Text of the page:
In addition to GCSE Mathematics, English Language, English Literature, and Science (Double Science or BTEC), Short Course RE (Year 10 students are studying the full course, Year 11 students are studying for the short course or for the IT European Driving Licence qualification) and core PE, students choose one BTEC option and any three GCSE options.

Pathway 4 – Reduced GCSE and BTEC Course:

In addition to GCSE Mathematics, English Language, English Literature, and Science and RE (Year 10 students are studying the full course, Year 11 students are studying for the short course or for the IT European Driving Licence qualification) and core PE, students are provided with additional staffed study in English and Mathematics time, and are encouraged to choose one BTEC option in addition to two further GCSE courses.

Optional Courses:

GCSE: Art, Business Studies, Child Development, Drama, Food Technology, French, Geography, History, Graphics, History, ICT, Latin (from September 2015), Media Studies, Music, Physical Education, Resistant Materials, Spanish, Textiles.

BTEC: Travel and Tourism

Key Stage 5

The Ruislip High School Sixth Form started in September 2011 and the curriculum offered is as follows:

AS / A2 level courses at Ruislip High School

  • Art
  • Biology
  • Business Studies
  • Chemistry
  • Drama
  • English Language
  • English Literature
  • Food Technology
  • Further Mathematics
  • Geography
  • Government and Politics
  • History
  • ICT
  • Mathematics
  • Media Studies
  • Physics
  • Psychology
  • Sociology
  • Product Design - Graphics
  • Product Design - Resistant Materials
  • Textiles

BTEC courses at Ruislip High School

  • Leisure and Tourism
  • Sport

A Level courses at Bishop Ramsey CE School

  • Economics
  • French
  • Music
  • Physical Education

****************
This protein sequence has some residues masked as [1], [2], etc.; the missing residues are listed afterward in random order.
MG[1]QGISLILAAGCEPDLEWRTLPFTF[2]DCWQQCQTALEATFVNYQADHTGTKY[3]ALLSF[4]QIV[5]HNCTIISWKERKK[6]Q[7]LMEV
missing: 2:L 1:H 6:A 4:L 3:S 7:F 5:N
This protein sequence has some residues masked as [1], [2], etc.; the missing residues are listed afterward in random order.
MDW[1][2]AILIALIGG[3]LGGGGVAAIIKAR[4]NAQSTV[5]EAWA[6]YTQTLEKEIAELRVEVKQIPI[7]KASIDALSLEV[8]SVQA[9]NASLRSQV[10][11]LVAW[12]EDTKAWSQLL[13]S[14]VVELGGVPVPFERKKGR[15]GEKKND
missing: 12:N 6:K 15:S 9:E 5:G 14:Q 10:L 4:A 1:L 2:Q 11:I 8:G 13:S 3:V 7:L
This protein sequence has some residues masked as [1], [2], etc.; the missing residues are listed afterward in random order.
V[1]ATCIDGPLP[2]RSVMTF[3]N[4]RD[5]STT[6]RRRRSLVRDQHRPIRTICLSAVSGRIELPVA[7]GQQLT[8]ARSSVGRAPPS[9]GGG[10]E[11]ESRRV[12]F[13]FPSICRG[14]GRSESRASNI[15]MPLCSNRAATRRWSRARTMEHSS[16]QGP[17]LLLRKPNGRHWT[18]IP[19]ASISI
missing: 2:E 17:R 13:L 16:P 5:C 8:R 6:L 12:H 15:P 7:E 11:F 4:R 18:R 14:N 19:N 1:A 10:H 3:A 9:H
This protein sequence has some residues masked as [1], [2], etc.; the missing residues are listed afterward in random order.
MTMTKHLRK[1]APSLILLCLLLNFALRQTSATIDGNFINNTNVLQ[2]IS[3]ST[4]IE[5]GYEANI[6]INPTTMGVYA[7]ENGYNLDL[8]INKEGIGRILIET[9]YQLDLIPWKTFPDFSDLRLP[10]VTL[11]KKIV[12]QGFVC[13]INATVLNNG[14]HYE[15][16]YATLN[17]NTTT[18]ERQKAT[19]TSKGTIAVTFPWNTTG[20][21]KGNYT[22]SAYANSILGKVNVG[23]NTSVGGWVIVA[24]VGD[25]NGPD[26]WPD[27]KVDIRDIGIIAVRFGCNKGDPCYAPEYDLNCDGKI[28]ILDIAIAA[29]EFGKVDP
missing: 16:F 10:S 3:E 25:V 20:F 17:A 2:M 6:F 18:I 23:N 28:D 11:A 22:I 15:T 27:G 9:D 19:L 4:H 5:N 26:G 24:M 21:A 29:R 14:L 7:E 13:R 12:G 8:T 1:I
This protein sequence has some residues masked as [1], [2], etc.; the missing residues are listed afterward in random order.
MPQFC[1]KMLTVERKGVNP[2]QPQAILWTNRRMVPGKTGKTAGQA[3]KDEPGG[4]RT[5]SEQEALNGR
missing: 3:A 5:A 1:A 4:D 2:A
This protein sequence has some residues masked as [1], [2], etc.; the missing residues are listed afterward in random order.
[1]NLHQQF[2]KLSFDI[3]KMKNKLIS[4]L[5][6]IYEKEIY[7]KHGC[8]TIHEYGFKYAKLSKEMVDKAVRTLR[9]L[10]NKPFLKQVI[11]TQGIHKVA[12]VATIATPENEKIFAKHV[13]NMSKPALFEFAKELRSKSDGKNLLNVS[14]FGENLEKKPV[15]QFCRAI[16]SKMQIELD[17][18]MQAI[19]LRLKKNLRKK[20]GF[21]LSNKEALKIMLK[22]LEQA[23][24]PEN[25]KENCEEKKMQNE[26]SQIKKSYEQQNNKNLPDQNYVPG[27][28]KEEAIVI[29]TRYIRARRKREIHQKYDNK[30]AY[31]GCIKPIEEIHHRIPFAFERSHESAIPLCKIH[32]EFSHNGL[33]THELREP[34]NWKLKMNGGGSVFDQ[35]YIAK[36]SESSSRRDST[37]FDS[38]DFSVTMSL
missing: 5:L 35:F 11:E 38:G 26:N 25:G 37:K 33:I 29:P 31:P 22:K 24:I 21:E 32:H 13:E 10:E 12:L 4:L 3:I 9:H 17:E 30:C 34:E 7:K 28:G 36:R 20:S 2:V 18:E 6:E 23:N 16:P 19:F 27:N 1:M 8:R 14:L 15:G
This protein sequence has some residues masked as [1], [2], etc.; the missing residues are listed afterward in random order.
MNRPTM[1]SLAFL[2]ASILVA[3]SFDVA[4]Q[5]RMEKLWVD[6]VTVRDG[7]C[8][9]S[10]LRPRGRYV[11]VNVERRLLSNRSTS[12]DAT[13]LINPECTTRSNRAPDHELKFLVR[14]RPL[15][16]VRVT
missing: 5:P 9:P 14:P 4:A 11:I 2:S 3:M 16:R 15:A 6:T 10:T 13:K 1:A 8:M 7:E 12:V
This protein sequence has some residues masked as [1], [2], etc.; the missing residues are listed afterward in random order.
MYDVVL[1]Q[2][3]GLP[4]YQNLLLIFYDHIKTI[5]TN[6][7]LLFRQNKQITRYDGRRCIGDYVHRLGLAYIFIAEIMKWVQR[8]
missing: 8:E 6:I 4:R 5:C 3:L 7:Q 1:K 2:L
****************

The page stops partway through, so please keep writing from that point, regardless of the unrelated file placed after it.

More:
• Photography

The school encourages all students to take four subjects in Year 12 (minimum of three) and the majority of students continue with three into Year 13. In addition, all students are encouraged to take the Extended Project Qualification (EPQ) which is equivalent to one AS level and highly respected by the Russell Group universities. The students begin their research in the summer term of Year 12.

The school is in a Sixth Form partnership with Bishop Ramsey School where students are able to study a subject that is not offered by Ruislip High School.

School Council

What is a School Council?

Our school council is a representative group of students who have been elected by their peers to represent the views of students and to raise issues within the school.

The school council can also propose and take forward initiatives and projects on behalf of their peers, and be involved in strategic planning and processes such as school development, meeting of visitors and staff appointments.

The object of an effective School Councils is to help our students to:

  • enjoy and feel empowered by their education
  • feel that their school responds to their needs and views
  • have the opportunity to let adults know their feelings and opinions about things that affect them
  • have a say about decisions, and to play an active role in making their school a better place
  • develop life skills through participation